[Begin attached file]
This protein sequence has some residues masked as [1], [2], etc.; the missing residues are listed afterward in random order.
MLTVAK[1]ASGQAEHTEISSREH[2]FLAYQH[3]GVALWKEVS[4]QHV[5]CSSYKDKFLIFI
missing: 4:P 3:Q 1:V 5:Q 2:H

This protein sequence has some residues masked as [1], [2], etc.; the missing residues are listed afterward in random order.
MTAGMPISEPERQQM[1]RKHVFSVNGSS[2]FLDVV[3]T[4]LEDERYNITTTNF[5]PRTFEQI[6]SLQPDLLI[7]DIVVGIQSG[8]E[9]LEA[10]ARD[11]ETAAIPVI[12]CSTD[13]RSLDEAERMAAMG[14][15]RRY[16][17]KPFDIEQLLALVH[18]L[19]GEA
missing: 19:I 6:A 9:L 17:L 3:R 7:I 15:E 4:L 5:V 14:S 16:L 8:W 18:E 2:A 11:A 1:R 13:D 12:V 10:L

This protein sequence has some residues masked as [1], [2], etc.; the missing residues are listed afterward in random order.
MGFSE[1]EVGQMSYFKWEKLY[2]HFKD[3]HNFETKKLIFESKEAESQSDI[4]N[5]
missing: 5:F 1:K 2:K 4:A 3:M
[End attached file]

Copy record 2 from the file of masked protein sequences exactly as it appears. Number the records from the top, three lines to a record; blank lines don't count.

This protein sequence has some residues masked as [1], [2], etc.; the missing residues are listed afterward in random order.
MTAGMPISEPERQQM[1]RKHVFSVNGSS[2]FLDVV[3]T[4]LEDERYNITTTNF[5]PRTFEQI[6]SLQPDLLI[7]DIVVGIQSG[8]E[9]LEA[10]ARD[11]ETAAIPVI[12]CSTD[13]RSLDEAERMAAMG[14][15]RRY[16][17]KPFDIEQLLALVH[18]L[19]GEA
missing: 19:I 6:A 9:L 17:L 3:R 7:I 15:E 4:L 5:V 14:S 16:L 8:W 18:E 2:A 11:A 1:R 13:D 12:V 10:L